DOVER, Del. — Delaware’s latest effort to squeeze state revenues out of an increasingly competitive regional gambling market launched Tuesday with the activation of Keno instant lottery terminals at 81 bars, restaurants and other private businesses.
The state expects the new game to bring in $1 million by June 30, a small slice of the $238 million forecasters estimate will be generated by all other forms of legal gambling in the state this fiscal year.
The Keno figure is down from the $1.6 million in state funds officials in Gov. Jack Markell’s administration projected would be generated this fiscal year when the legislation authorizing Keno was passed last summer. Keno implementation also came on slower than originally expected, missing a stated target of 100 venues by the end of 2012.
State Lottery Director Vernon Kirk said his office has not prepared any Keno revenue projections for the coming fiscal year, though numbers will likely be out before the next state budget is finalized.
Kirk said he expects big things from the game, which broadcasts a 20-number lottery drawing every four minutes across a closed-circuit network run by the state.
“We want to see how this gets a foothold. Traditionally, Keno is a growth product; it takes a while to develop, then you get nice slow, steady growth,” he said.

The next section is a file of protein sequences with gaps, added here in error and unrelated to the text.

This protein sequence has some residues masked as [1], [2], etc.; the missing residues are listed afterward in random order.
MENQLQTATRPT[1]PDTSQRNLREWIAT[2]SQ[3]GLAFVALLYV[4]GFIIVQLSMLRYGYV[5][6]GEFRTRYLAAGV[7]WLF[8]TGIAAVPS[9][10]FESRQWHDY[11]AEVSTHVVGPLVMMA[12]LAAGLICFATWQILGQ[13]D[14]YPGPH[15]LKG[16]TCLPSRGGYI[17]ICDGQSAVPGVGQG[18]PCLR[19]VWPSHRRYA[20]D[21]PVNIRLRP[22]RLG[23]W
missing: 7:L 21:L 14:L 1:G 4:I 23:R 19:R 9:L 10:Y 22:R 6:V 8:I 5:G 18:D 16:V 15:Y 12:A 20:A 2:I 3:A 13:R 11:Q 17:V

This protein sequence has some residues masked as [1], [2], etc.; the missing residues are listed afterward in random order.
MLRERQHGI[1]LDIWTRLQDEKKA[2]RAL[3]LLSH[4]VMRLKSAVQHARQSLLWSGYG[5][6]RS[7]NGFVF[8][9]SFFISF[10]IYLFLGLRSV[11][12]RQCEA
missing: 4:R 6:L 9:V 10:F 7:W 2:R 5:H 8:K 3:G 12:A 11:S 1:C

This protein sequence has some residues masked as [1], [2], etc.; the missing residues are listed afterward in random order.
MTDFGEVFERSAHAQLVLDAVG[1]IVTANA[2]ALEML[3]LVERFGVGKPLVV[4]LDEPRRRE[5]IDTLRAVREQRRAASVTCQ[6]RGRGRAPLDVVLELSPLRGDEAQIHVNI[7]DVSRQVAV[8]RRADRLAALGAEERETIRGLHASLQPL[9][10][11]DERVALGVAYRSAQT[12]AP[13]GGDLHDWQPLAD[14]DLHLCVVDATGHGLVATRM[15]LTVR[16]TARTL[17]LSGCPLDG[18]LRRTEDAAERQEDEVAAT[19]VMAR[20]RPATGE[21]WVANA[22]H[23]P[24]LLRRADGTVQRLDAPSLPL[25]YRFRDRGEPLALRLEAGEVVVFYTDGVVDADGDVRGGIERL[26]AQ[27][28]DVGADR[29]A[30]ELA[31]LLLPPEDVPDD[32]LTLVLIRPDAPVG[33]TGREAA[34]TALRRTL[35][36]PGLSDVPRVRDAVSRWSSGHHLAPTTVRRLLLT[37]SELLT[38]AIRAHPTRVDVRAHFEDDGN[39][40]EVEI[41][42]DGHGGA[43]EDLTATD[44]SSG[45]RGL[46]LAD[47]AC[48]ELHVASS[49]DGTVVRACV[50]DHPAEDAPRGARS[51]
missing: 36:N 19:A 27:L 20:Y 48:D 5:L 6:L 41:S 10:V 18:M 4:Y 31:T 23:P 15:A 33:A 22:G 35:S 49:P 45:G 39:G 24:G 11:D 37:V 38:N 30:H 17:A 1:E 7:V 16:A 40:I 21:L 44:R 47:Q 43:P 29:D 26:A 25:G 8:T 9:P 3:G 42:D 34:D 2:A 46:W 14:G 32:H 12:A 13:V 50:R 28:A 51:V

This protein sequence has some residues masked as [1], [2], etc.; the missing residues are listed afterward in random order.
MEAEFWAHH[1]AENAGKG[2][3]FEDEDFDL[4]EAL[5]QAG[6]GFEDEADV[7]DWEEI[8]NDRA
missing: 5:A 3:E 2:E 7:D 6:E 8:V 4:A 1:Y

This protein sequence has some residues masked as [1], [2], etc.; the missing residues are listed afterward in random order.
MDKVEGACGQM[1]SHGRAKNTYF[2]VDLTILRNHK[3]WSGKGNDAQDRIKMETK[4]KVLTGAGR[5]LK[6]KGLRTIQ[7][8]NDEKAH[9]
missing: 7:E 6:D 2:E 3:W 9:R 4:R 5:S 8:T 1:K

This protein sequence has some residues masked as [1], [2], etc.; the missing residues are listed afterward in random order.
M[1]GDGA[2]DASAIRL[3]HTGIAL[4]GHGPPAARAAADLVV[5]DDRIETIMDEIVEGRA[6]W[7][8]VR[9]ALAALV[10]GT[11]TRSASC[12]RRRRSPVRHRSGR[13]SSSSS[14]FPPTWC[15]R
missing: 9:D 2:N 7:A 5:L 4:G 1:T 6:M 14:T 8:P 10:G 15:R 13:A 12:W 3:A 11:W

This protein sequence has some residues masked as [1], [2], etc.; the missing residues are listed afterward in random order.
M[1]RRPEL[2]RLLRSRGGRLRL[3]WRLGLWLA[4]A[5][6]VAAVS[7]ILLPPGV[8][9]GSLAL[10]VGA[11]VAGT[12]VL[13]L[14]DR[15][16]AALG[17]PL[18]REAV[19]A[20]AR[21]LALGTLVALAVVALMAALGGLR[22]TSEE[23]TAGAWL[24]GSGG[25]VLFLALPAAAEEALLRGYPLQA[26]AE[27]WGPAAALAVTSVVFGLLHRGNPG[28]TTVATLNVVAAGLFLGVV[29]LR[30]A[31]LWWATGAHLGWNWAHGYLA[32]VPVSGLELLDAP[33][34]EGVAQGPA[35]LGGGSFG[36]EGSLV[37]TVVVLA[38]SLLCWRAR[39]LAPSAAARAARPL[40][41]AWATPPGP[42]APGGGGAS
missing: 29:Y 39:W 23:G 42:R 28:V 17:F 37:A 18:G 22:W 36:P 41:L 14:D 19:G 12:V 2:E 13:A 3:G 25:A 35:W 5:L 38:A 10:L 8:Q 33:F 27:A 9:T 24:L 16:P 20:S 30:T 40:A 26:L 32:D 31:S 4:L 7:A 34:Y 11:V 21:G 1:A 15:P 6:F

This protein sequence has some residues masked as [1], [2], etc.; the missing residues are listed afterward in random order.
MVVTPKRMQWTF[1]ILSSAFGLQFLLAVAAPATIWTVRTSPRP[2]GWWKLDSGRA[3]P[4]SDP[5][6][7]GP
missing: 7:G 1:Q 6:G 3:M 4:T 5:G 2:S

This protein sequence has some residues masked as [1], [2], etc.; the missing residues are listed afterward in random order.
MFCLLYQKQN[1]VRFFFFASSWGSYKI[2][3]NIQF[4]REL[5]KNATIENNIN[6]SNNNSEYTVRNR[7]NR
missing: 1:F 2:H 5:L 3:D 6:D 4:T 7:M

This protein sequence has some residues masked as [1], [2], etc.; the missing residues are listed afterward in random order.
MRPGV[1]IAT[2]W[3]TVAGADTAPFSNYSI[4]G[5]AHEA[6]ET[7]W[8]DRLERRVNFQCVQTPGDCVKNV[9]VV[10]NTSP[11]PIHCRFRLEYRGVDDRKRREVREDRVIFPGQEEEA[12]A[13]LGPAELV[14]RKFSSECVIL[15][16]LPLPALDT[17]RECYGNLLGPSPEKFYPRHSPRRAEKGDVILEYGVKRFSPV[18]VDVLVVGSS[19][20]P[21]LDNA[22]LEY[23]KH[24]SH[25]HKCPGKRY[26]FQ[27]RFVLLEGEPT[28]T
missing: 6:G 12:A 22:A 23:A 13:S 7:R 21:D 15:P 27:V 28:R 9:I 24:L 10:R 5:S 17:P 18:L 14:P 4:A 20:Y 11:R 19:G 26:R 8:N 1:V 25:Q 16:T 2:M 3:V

Thirteen other states currently operate Keno games, including Maryland, where more than 2,800 venues generated a total of $381 million in fiscal year 2011, $110 million of which went to the state.
Middletown residents Larry and Sheila Hogan have a vacation home in Ocean City, Md., and are familiar with the neighboring state’s Keno games.
The Hogans came to an official kickoff event hosted by Kirk’s office at Fraizer’s Restaurant and Bar in Dover and said they’ll probably play Keno casually once a week.
“It’s entertainment. You have something to eat, something to drink, make a donation [to the state],” said Larry Hogan. “The state’s not going to get rich off us.”
Ken Caudill, owner of Fraizer’s, said he expects Keno to drive foot traffic in his establishment, but he doesn’t think the 5 percent sales commission he gets from the state will amount to a big windfall.
“We look forward to good things and we hope they expand it, like in Maryland,” Caudill said, referring to other closed-circuit instant lotto games run across the state line.
As for the role Keno plays in the escalating legal gaming arms race playing out in the states of the Mid-Atlantic and Northeast,Caudill said the expansion was inevitable.
In the last five years, Delaware, Maryland and Pennsylvania have all expanded their gambling offerings to include table games, and new casinos have sprung up in the states that border Delaware.
Last year, alongside Keno, the General Assembly legalized online gambling in the First State, though plans to implement are still in the works.
“It’s expanding and I don’t think you’re going to stop it. Jack Markell was smart enough to say, ‘If we don’t do it, we’ll get swallowed,’ ” Caudill said. “Eventually, I’ll bet every state has gambling.”
The Hogans said they’ve seen how the regional competition has affected business at Delaware’s casinos.
“It used to be crowded; 10, 15 years ago, on a Friday or Saturday night, you’d wait,” Sheila Hogan said of Dover Downs Hotel and Casino. “Not anymore.”
Kirk said the state can’t afford to lose out on any gamblers who might want to spend money in Delaware, no matter what their tastes, and Keno is a big part of that strategy.
“We’re trying to find ways to reach new players,” he said. “Competition is just extreme. No one says this is the silver bullet; it’s just another tool in the toolbox.”